They were a mixed group of women, from their early 20s to mid-60s, all prepared mentally and emotionally for the next step.
Most had come to learn how to defend themselves. Others feared losing that right some time in the future.
“Get the gun up. Take a breath. Halfway out, hold it, and you will have a nice, steady shot,” Zeidler said in the practiced way of a National Rifle Association-certified gun instructor.
|Women take aim at concealed weapon class|
The women fired on command, some flinching, some squinting, some closing their eyes, but round after round found the paper targets.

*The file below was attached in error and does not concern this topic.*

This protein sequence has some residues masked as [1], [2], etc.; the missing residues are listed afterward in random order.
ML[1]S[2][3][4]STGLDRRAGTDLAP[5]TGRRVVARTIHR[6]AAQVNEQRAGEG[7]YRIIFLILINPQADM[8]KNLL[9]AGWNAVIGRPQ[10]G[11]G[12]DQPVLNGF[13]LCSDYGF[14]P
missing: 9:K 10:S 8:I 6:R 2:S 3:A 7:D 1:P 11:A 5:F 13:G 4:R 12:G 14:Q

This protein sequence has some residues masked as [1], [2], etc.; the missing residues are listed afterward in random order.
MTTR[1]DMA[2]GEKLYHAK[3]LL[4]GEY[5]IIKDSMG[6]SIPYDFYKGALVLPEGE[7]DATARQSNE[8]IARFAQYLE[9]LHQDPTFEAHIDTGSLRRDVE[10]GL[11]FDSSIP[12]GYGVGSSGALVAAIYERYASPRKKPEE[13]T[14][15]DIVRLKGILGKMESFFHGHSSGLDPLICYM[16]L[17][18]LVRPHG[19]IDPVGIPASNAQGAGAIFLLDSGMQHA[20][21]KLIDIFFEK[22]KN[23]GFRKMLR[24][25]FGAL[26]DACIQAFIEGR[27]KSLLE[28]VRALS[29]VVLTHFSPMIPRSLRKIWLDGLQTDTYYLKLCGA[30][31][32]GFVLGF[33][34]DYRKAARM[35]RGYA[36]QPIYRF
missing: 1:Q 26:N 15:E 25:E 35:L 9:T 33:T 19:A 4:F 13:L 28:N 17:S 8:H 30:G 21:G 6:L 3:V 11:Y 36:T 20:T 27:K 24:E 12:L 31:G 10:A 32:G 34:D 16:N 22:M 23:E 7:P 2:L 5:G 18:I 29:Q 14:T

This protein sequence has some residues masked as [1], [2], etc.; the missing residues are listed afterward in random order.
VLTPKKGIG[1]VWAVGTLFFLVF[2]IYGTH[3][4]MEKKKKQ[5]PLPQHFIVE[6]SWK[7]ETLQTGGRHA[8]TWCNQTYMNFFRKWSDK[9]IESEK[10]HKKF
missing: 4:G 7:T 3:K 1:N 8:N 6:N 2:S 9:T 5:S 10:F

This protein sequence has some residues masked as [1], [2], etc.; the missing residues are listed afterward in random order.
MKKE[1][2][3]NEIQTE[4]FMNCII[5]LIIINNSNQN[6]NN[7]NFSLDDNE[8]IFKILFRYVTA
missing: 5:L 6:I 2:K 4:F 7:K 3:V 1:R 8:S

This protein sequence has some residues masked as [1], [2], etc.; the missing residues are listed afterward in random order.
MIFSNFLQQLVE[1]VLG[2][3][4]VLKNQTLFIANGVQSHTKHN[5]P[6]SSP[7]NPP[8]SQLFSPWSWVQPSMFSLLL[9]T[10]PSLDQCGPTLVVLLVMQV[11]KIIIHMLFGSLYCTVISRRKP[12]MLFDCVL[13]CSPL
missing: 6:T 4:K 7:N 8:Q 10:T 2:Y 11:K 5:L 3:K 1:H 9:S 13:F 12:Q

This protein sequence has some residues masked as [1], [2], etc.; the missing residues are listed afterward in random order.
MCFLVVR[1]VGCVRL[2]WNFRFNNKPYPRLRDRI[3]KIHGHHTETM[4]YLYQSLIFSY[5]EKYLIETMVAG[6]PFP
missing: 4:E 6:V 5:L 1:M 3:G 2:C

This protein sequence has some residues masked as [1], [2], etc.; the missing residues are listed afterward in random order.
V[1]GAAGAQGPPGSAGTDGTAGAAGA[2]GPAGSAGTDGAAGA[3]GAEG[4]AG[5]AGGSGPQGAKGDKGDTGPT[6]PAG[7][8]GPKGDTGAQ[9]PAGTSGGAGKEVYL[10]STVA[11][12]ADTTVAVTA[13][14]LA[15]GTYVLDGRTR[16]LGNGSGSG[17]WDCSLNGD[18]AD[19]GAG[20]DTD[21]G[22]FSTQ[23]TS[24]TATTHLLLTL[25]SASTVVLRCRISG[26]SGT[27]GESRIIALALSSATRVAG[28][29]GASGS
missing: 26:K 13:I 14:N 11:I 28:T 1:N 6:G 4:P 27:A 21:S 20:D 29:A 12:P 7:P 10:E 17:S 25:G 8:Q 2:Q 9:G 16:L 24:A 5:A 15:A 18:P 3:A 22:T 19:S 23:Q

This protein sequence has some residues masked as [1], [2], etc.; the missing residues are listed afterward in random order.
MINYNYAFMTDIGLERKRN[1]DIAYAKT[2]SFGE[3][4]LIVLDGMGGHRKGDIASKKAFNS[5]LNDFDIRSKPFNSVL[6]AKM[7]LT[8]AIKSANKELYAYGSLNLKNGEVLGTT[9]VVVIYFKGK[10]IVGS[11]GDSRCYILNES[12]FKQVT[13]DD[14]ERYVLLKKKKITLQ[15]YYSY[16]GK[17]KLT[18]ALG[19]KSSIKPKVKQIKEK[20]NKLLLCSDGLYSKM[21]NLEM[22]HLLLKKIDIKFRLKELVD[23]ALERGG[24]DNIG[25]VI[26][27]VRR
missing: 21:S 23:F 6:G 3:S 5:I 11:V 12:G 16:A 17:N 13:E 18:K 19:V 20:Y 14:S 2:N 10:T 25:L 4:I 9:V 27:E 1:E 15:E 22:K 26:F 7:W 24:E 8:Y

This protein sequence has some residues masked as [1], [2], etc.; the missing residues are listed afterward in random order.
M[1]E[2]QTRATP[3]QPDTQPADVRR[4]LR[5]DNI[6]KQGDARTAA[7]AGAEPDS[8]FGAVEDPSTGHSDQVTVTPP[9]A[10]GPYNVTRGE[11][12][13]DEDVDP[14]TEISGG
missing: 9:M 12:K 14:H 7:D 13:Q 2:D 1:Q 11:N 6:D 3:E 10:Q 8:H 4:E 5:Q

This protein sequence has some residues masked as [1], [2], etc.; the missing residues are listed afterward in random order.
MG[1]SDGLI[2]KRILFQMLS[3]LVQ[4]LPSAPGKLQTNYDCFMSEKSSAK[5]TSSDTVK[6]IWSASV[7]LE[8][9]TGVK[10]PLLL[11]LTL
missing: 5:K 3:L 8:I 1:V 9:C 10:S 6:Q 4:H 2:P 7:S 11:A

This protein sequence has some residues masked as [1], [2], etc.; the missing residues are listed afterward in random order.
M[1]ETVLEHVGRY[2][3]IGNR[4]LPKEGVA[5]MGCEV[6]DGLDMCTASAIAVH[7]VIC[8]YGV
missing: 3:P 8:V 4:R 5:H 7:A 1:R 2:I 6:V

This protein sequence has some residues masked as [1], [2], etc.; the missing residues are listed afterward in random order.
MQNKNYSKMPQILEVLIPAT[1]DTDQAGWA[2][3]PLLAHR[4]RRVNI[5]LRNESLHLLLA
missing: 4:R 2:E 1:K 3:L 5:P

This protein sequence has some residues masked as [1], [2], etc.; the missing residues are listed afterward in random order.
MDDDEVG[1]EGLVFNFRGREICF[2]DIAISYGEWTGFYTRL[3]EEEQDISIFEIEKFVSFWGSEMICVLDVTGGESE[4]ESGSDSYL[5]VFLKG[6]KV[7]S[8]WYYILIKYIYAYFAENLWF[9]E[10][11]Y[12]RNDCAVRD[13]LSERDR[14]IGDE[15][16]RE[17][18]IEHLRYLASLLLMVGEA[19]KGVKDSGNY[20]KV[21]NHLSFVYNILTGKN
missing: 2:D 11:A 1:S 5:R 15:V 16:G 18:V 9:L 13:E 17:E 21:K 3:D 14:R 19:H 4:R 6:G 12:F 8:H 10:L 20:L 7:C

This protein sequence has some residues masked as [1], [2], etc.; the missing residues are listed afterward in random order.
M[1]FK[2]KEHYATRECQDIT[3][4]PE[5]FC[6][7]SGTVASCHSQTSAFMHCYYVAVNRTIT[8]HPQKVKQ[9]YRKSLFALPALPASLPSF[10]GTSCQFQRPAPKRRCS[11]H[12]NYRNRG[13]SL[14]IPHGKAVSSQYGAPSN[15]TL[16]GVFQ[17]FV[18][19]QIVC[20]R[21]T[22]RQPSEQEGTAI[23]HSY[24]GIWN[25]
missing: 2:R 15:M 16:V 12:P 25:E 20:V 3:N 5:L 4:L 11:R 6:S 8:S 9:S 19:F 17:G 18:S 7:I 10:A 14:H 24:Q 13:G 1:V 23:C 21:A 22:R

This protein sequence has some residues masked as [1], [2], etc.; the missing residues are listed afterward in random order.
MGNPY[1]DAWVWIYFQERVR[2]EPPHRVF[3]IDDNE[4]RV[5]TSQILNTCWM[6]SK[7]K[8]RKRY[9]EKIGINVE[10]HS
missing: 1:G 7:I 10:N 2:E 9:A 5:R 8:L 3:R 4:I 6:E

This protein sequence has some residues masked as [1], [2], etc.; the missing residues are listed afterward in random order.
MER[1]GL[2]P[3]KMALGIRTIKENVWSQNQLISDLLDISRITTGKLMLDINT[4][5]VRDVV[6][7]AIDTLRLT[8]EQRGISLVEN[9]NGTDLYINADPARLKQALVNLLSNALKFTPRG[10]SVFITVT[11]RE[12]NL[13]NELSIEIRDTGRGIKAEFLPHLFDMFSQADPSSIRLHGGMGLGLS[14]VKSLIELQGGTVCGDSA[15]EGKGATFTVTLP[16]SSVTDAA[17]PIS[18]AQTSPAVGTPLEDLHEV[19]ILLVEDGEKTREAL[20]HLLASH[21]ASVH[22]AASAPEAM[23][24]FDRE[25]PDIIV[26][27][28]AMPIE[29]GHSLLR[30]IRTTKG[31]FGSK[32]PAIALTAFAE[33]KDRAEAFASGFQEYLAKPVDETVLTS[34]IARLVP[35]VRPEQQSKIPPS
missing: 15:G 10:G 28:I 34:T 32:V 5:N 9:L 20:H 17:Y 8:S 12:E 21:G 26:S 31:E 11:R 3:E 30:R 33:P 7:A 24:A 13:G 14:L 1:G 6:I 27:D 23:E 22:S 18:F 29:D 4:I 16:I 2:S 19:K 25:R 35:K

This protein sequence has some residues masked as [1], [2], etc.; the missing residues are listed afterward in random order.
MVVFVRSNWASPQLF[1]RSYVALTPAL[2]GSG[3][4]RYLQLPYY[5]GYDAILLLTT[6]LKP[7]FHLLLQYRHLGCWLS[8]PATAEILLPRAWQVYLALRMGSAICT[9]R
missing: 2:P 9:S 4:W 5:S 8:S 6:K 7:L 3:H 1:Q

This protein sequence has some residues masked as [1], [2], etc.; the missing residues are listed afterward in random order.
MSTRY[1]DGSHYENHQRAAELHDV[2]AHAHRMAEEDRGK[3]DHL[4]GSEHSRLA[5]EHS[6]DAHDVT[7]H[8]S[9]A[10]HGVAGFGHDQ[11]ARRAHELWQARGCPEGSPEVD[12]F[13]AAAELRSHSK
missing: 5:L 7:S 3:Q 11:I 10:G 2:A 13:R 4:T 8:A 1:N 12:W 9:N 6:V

Crissy Klemkosky was smiling when she finished using a .45 caliber semi-automatic pistol.
“I love it,” Klemkosky said. “Last week, I shot with the .22, the 9 millimeter, the .38 and .45. I shot best with the .45. It seemed to fit me.”
Zeidler was not surprised.
“It's the gun with the most knockdown power,” he said. “(The women) are scared in the beginning and start with the .22 and 9 millimeter, but they find out the .45 won't hurt them. It points easy and is fairly accurate. Most say they feel empowered.”
Klemkosky is among 50 women who signed up for the required course to obtain a license to carry a concealed handgun in Michigan. The female-only class was sponsored by Great Lakes Outdoors Foundation, a 2-year-old nonprofit organization with Zeidler as executive director. Read more